Biochemical parameters then were deranged with Sodium of 109.7 mmol/L; HCO 3 of 15.3 mmol/L; urea of 15.3 mmol/L; Creatinine of 583 µmol/L and Uric acid of 818 µmol/L.

The child then had right PCN for urinary diversion and antegrade pyelography. This was done using the standard 'Seldinger' technique of needle puncture, guide wire insertion and serial dilatation. It showed markedly dilated right ureter, which terminated abruptly in the pelvis. [Figure 1] No contrast is seen flowing into the urinary bladder.
Figure 1: X-ray of the abdomen showing bilateral nephrostomy tubes with contrast introduced into the tube on the left of the patient

Click here to view

There was significant clinical and biochemical improvement following right percutaneous urinary diversion; generalised oedema got resolved and there was improvement in urinary output.

Percutaneous urinary diversion was also done for the left kidney, five days later. This significantly improved the biochemical parameters.

The child also had repeated blood transfusion for anaemia and work-up for commencement of chemotherapy.

Chemotherapy was instituted in a combination dose of Vincristine (1.5 mg/m²), Actinomycin D (1.5 mg/m²) and cyclophosphamide (250 mg/m²²).

There was significant reduction in both thigh and abdominal swelling after two courses of cytotoxic therapy. The child resumed passage of urine per-urethra at this time following which drainage through the nephrostomy tubes was stopped.

The child had taken the third course of cytotoxic drugs and there was sustained improvement as at the last clinic follow-up.

Case 2

YS, a 49-year-old widow and trader, who was referred from the surgical outpatient department of Lagos University Teaching Hospital, Idiaraba, Lagos on account of pain in the right knee and in the perineum which is said to increase after micturition. This was two years after having excision of a colorectal carcinoma.

Patient had a past medical history of constipation and abdominal pain of about 1½ years' duration. She was being managed for advanced colorectal tumour which was confirmed histologically as adenocarcinoma. She had abdomino-perineal excision of the rectum at eight months following presentation. Intra-operative findings were low rectal tumour with synchronous tumour in the distal sigmoid colon, which was adherent to the left ovary. The liver and other abdominal organs were essentially normal. Excision was done with left oophorectomy and a terminal left sigmoid colostomy was fashioned out. She was put on neo-adjuvant chemotherapy and she had five courses.

Radiograph of the knee shows no abnormality. Abdomino-pelvic ultrasound scan showed irregular thickened urinary bladder suggestive of local infiltration and bilateral renal enlargement with bilateral hydronephrosis.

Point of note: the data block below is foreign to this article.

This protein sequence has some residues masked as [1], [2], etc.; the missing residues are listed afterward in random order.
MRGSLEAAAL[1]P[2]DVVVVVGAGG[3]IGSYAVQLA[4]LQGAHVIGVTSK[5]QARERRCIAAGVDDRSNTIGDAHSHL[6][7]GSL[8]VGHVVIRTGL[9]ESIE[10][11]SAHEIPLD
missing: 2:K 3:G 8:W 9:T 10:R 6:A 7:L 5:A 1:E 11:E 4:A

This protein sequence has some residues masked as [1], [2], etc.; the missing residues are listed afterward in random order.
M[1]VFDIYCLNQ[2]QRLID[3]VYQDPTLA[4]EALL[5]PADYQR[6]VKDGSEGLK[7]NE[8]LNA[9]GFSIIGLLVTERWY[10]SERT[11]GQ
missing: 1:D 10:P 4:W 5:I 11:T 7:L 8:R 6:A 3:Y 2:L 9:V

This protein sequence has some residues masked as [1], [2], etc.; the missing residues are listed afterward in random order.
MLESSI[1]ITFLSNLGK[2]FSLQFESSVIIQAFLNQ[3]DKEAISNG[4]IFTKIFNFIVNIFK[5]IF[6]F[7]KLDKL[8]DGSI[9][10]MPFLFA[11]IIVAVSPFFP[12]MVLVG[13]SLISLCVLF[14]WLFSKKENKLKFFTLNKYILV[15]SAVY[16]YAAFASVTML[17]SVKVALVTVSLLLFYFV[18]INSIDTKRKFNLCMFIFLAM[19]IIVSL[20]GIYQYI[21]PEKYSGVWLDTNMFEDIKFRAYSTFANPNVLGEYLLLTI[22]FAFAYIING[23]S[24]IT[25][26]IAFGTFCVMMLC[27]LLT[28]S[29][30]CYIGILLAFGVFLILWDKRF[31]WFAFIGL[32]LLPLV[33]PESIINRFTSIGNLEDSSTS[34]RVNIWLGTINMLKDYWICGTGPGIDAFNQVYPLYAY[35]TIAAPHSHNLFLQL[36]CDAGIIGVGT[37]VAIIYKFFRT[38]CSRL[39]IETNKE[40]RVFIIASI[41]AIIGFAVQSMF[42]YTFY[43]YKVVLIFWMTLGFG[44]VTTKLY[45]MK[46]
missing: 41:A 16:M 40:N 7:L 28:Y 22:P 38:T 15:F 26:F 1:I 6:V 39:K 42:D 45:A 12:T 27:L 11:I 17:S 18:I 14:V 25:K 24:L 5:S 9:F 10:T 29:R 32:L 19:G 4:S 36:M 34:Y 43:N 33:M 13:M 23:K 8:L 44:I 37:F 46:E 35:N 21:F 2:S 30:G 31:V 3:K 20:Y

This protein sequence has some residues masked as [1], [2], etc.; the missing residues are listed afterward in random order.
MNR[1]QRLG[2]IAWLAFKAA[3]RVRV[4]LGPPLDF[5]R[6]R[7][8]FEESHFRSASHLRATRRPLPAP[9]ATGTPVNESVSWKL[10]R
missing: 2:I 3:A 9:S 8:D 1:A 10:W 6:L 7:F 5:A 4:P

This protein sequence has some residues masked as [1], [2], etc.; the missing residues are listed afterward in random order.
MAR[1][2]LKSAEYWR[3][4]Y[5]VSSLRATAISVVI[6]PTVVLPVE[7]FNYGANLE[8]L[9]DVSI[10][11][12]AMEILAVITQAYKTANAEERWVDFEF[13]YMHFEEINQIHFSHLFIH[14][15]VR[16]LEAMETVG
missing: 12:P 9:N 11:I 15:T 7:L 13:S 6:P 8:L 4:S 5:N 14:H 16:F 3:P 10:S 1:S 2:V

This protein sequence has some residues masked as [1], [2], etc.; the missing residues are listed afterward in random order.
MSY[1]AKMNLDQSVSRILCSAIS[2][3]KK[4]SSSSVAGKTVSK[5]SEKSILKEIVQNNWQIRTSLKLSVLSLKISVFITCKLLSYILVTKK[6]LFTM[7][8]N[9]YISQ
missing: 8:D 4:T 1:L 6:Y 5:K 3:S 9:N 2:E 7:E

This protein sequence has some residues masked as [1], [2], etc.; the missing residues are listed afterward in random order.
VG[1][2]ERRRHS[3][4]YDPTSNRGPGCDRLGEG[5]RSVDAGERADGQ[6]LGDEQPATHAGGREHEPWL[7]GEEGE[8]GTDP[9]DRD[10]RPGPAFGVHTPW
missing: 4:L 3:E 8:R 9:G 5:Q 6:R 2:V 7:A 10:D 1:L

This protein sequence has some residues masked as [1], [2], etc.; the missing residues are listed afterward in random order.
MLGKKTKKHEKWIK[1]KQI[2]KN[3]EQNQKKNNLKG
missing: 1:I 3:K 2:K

The patient had CT scan of the abdomen and pelvis done which showed delayed excretion on the left kidney with bilateral hydronephrosis. An irregular mass adherent to the urinary bladder was noted. The liver and spleen appear normal.

Two months later, urinary output began to drop and there was persistent biochemical derangement. Potassium was 8.8 mmol/L while Urea was 35.4 mmol/L and Creatinine was 586 µmol/L.

There was anaemia with PCV of 18.8% for which patient had repeated blood transfusion.

She became anuric for about five days after which she developed uremic symptoms of hiccups, occasional vomiting, altered sleep rhythm, anorexia and weakness. This necessitated a salvage haemodialysis. There were also features of obstructive uropathy with bilateral hydronephrosis, pedal oedema and facial swelling. A right PCN with antegrade pyelography was subsequently requested for and shows severe right pelvi-calyceal dilatation and right hydroureter with abrupt termination of the ureter around the ipsilateral sacro-iliac joint. Contrast did not flow into the urinary bladder [Figure 2].
Figure 2: X-ray of the abdomen showing contrast outlining the right pelvicalyceal and ureter through the nephrostomy tube

Click here to view

There was post-obstruction diuresis on the following day with clinical and biochemical improvement.

   Discussion Top

With the advent of high resolution ultrasound machines with better view of the pelvicalyceal systems allowing a success rate almost comparable to that of fluoroscopic guidance. PCN is often the simplest method for the initial management of obstructive renal failure due to the hazards of surgery in ureamic patients.

PCN is a well-established, relatively safe procedure, which effectively improves renal function in obstructed kidneys [.5],[6] The first ultrasound-guided PCN was performed by Pedersen and achieved a success rate of about 70%. [7]

Malignant ureteric obstruction is a recognised event in those with advanced malignancy, usually of pelvic origin, which, if left untreated, is quickly a terminal event. [8]